Shirah Vollmer MD

The Musings of Dr. Vollmer

Archive for December 14th, 2010

The Recurring Dream

Posted by Dr. Vollmer on December 14, 2010

     Maryann, fifty-five, married with three grown children, says with horrible distress in her voice, “I had this dream last night. I think I have had this dream ten or twenty times in my life and each time I wake up in a sweat and I don’t know what to do about it. ” I wonder about the content of the dream, but I hesitate to ask that directly. Maryann continues “In my dream I get pregnant. I know I am pregnant but I drink a lot of alcohol and then I wake up the next morning, in the dream, and I feel horribly, horribly guilty and confused. I can’t figure out why I drank knowing I was pregnant. I can’t stand to live with the guilt of carrying this baby to term and wondering what, if anything, I did to this innocent child’s brain. I tried so hard to get pregnant in the dream, that I am just amazed with myself that I could sabotage the experience by my drinking.” Maryann seems to be chastising herself as she describes the dream. It feels to me that the dream is a platform for her to express her self-hatred, but I don’t say that yet. “What do you think is going on?” I ask, wondering if we are going to come to the same conclusions. “”I don’t know,” she says. “I think that with my children grown, I feel empty inside, and yet at the same time, I don’t want to fill the space with another child.” I feel surprised by her interpretation of her dream. Like in my earlier post, https://shirahvollmermd.wordpress.com/2010/04/09/a-dream/, Maryann’s dream allows her to express her internal world in a way that would be more difficult if she could not frame it within the context of a dream. “In other words, your recurring dream expresses your ambivalence towards engaging with a new baby. Maybe a baby is not an actual baby, but a new project, a new focus for your life.” I say, expanding on Maryann’s understanding of her dream. “Well, it does not feel like ambivalence. It feels like I am a horribly stupid and foolish person to knowingly destroy a baby that I wanted so much.” Maryann says with utter contempt for herself. “It sounds like you are feeling guilty about something, and this guilt is very deep, hence your recurring dream,” I say, stating the obvious, but wanting to open up an exploration of her guilt. “I think I could have been a better parent. I think I could have been more patient with my kids. I feel really bad about that.” Maryann states, as tears roll down her face. “Tell me more,” I say, wanting to understand her better, and hoping that with self-understanding will come forgiveness. “I was working full-time. I had a very stressful job and when I came home I often yelled at my kids because I was frustrated with work,” she says with a feeling of terrible regret. “We have to stop,” I say, but I think we should keep talking about this. Your repeating dream mandates that.” I say, confirming that a recurring dream, even more than one powerful dream, is a good clue to a meaningful theme in Maryann’s internal world.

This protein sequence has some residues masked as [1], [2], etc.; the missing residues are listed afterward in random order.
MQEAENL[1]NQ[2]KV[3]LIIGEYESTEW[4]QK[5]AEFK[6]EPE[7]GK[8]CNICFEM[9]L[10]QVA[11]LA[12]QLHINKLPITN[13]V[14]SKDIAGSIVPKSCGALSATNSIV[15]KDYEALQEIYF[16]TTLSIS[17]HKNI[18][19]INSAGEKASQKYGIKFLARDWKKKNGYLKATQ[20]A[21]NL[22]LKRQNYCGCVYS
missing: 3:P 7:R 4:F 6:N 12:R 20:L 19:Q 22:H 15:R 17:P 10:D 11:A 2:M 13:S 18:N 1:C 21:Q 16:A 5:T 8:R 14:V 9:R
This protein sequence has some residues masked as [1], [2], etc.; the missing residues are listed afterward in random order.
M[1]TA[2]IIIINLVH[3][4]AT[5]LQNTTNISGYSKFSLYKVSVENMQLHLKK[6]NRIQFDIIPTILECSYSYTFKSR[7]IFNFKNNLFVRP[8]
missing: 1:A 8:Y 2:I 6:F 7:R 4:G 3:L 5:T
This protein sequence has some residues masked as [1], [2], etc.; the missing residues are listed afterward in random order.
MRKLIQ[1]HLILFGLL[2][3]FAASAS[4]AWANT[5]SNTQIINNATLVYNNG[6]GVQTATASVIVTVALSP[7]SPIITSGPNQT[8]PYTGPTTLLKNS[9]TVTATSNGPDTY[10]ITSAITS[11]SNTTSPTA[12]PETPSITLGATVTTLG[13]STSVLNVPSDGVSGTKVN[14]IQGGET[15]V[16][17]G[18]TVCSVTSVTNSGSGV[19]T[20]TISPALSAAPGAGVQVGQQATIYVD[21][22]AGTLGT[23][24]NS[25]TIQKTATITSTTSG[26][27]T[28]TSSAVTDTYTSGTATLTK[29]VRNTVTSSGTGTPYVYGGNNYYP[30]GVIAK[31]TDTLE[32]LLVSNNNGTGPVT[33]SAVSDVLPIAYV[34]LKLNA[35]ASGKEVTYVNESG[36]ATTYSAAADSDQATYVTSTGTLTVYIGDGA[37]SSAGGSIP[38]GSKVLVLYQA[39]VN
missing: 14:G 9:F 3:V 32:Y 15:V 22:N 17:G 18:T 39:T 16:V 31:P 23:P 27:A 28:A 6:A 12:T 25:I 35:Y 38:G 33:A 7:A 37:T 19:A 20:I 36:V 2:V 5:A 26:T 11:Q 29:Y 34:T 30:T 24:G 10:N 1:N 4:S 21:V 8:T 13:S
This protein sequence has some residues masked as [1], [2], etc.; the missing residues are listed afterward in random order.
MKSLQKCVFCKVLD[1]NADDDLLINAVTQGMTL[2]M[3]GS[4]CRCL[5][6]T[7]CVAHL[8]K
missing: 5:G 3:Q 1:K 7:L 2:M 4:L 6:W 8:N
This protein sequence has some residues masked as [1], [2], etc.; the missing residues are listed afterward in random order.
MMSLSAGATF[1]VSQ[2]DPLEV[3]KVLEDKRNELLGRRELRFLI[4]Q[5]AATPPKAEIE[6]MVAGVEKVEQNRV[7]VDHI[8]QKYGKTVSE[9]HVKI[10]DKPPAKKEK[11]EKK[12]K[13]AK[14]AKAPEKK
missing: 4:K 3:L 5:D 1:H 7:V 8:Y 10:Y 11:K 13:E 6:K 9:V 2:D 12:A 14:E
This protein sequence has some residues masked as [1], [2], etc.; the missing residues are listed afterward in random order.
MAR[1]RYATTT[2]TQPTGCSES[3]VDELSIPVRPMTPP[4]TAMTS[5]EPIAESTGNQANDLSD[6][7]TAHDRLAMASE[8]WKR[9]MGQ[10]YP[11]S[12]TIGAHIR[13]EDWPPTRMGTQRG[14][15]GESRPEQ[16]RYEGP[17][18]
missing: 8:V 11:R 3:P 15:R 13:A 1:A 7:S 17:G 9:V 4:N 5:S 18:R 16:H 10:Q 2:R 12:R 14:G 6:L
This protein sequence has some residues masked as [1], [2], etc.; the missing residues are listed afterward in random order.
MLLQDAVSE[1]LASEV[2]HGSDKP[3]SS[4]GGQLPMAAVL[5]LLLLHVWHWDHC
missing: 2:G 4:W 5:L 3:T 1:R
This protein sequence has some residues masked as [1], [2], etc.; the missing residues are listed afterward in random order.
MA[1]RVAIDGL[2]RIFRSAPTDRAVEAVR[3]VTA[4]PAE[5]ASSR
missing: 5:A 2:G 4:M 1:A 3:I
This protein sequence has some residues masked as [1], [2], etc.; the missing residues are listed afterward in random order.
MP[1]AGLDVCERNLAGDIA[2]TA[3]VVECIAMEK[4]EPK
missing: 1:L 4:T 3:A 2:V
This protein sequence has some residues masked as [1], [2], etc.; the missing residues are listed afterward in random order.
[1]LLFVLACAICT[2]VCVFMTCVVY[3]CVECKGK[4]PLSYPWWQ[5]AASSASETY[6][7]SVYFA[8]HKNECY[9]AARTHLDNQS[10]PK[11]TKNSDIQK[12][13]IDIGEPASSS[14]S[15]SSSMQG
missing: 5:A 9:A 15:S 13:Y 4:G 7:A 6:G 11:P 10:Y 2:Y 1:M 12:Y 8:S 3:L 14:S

Posted in Dreams, Musings | 2 Comments »

 
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